NEW YORK — On Dec. 3 the Gothamist, an internet news site run by New York Public Radio, published an article with the headline, “‘These Videos Shouldn’t Exist’: Hours of Old NYPD Surveillance Films of Protests Have Been Digitized.”
The article refers to more than 2,000 videos filmed by the New York City Police Department’s Red Squad between 1960 and 1980 as part of its spy operations against political and union groups and social struggles. Over the past year the city government has posted the newly digitized videos — some 140 hours worth — to its Municipal Archives website for anyone to access, with no agreement from those who were spied on.
By posting the videos — the city calls them “fascinating glimpses of the recent past” — the archives is glossing over the real story, the Red Squad’s targeting of hundreds of groups and individuals on the pretext that they were “potential security threats.” And the city’s political police’s primary goal was not to “monitor,” but to disrupt.
The Gothamist notes that the massive surveillance took place before newer spying devices like police “body cams, or LinkNYC kiosks or fake cellphone towers” existed. Today’s city political police have available feeds from at least 9,000 surveillance cameras in the city.
Among the Red Squad’s targets during those two decades: the Socialist Workers Party, Communist Party, Malcolm X, Black rights groups, women’s rights groups, supporters of independence for Puerto Rico, prisoners’ rights groups, Fidel Castro and Che Guevara. Other targets included the International Ladies’ Garment Workers Union, the Seafarers International Union, opponents of the U.S. war in Vietnam and Irish Republican supporters.
In 1973 the SWP filed a federal lawsuit against the FBI and other government agencies for decades of spying, burglaries, wiretaps, use of undercover informers and disruption, including a counterintelligence program that specially targeted the SWP, under Democratic and Republican administrations alike. The party helped organize the Political Rights Defense Fund, which carried out a broad political campaign to back the suit and expose and push back the government’s anti-working-class domestic political police operations.
In the course of the nearly 15-year fight, the party brought to light that the FBI had gathered more than 30,000 days of wiretaps or “bugs” between 1943 and 1963, carried out at least 208 burglaries of SWP offices and members’ homes, and stole or photographed nearly 10,000 documents. And from 1960 to 1976 alone, the government used 1,300 informants inside and outside the party.
Cops disrupt workers’ movement
This was not simply an information “gathering” operation. The FBI used the information to get SWP members evicted from their apartments and fired from jobs. It wrote “poison pen” letters full of vitriol and lies aimed at creating divisions within the party and with groups the party worked with in the Black movement and other struggles. And it did the same to numerous other groups.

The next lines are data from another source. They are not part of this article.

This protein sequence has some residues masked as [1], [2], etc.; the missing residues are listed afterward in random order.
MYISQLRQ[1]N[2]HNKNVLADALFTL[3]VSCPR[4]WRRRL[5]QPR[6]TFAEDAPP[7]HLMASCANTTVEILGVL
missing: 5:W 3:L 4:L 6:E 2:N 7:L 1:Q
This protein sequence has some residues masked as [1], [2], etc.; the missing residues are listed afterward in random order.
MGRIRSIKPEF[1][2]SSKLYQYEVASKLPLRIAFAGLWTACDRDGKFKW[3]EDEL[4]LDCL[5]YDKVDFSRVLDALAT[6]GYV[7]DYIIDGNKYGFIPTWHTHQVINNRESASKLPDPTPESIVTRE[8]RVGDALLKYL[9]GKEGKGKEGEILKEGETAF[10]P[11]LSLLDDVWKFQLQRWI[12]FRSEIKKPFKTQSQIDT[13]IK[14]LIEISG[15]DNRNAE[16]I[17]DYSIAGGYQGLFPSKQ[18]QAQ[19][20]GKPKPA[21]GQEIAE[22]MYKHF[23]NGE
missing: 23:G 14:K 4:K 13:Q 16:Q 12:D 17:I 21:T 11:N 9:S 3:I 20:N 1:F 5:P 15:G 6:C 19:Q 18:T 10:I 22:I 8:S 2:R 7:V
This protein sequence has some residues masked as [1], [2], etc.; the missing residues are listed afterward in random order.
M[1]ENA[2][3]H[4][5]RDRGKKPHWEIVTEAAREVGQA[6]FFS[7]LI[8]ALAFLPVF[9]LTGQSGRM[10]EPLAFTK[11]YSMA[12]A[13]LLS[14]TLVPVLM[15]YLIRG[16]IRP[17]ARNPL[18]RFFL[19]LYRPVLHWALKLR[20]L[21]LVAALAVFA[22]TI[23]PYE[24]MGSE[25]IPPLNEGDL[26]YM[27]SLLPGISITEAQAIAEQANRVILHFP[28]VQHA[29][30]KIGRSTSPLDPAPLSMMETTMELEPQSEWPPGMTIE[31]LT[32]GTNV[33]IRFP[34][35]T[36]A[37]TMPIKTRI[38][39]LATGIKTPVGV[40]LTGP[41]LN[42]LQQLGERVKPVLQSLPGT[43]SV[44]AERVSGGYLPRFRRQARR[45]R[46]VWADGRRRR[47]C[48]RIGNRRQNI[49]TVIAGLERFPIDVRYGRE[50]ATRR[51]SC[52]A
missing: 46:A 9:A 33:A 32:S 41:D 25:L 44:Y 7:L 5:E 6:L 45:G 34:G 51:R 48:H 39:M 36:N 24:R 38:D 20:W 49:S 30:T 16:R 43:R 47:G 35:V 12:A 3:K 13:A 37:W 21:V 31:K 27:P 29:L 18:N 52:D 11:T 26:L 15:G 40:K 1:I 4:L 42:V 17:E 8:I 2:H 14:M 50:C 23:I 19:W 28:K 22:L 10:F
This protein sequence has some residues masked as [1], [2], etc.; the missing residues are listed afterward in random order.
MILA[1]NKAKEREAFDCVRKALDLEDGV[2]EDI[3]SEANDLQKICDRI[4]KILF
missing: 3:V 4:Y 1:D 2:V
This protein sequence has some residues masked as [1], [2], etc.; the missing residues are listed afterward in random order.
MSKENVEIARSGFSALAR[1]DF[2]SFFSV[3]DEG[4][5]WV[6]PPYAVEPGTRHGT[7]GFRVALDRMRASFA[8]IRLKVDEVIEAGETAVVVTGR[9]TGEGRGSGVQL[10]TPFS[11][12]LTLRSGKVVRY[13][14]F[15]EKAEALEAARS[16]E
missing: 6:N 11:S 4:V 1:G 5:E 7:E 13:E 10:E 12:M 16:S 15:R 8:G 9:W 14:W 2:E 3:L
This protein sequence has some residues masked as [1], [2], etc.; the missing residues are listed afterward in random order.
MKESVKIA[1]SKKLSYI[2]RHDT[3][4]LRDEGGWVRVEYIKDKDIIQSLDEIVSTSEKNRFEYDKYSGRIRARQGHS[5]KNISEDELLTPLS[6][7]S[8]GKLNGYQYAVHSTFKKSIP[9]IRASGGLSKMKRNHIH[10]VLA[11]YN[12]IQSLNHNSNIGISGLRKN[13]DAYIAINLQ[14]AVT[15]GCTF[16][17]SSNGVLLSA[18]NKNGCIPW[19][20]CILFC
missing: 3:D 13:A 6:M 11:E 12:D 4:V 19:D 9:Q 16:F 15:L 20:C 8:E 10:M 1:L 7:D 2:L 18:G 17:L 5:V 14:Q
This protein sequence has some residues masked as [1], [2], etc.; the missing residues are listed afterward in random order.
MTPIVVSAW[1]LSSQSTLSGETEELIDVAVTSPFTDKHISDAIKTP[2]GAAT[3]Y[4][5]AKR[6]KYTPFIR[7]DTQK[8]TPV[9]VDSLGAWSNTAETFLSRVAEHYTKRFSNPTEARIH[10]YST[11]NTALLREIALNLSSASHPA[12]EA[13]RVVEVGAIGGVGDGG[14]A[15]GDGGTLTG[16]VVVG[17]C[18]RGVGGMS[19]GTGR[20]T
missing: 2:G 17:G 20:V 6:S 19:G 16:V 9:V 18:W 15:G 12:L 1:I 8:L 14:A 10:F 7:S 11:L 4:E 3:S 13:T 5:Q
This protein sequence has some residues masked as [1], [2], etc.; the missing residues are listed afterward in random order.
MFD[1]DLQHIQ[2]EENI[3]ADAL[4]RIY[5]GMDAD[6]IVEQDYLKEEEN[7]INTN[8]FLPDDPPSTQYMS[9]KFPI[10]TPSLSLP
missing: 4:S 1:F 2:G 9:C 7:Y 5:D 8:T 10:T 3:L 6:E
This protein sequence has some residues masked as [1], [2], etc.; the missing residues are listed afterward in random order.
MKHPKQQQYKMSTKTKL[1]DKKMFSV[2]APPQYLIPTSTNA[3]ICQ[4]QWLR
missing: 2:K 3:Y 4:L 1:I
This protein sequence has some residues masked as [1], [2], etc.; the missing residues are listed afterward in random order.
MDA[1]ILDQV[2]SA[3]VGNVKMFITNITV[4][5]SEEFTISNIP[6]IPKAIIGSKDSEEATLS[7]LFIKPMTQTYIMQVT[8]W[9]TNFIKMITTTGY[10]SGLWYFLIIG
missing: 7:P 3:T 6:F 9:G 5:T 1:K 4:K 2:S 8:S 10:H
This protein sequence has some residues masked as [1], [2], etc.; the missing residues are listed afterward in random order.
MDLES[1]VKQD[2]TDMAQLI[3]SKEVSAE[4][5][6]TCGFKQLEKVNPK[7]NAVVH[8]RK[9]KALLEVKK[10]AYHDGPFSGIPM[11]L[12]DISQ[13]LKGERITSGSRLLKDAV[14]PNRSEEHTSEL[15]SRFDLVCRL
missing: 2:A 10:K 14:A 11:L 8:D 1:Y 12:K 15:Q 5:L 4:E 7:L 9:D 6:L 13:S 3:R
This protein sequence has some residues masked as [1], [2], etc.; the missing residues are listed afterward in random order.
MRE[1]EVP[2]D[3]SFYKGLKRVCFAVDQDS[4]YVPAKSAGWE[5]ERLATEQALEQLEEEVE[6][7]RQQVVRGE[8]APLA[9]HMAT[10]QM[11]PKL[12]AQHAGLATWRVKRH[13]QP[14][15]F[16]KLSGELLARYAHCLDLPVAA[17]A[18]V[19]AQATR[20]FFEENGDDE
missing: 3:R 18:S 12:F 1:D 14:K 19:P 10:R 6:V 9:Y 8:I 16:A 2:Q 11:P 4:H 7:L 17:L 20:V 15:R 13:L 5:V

While the political police tactics succeeded in disrupting and breaking many organizations, it failed miserably on the Socialist Workers Party. That’s because of the party’s program and integrity. Party members openly and proudly defend their communist program. They say the same thing in private that they say in public. The party is part of the working-class vanguard, not a sect trying to impose a schema on workers and farmers.
That’s why despite years of spying the FBI could not find one illegal act committed by the party, while the FBI itself had committed thousands of illegal acts in efforts to smear and disrupt the SWP.
In 1986 Judge Thomas Griesa ruled in favor of the party. He found that the its constitutional rights had been violated. He awarded the party over $650,000 in damages and attorneys fees. And the party fought for and won an injunction that not only said the FBI’s files could no longer be accessed by the government but also protected the privacy rights of those names in them.
The party’s lawsuit and political fight was at the cutting edge of battles in a number of cities, including New York, to curtail cop red squad spy and disruption operations.
More than a million spy files
In New York in 1971 victims of city police spying, harassment and disruption activities brought a class-action lawsuit against the Red Squad, known as the Handschu case, named after one of the plaintiffs. The Red Squad had maintained files on more than 1 million individuals and organizations! A similar lawsuit was filed in Chicago in 1975.
But agreements reached in those lawsuits undercut the fight against the political police instead of advancing it.
In New York, despite a challenge from the Socialist Workers Party and other victims of the political police, the court imposed a settlement — backed by the New York Civil Liberties Union and some other liberal groups — pretending to reel in the Red Squad.
But in reality the settlement gives the cops the right to investigate any group it says is “engaged in, about to engage in or has threatened to engage in conduct which constitutes a crime.” And to hang on to the spy files they gathered. The newly digitized videos are just one part of those files. All supposedly monitored by an “independent” three-person board — composed of one “civilian” and two police commissioners! Business as usual with a little extra red tape.
The New York Red Squad has been around since 1904, when it was called the Italian and then the Anarchist Squad. It has gone through many name changes since then. Today the NYPD has at least two red squads — the Intelligence Bureau and the Counterterrorism Bureau. As the class struggle in the U.S. heats up, working-class fighters should be under no illusions. The political police have not gone away.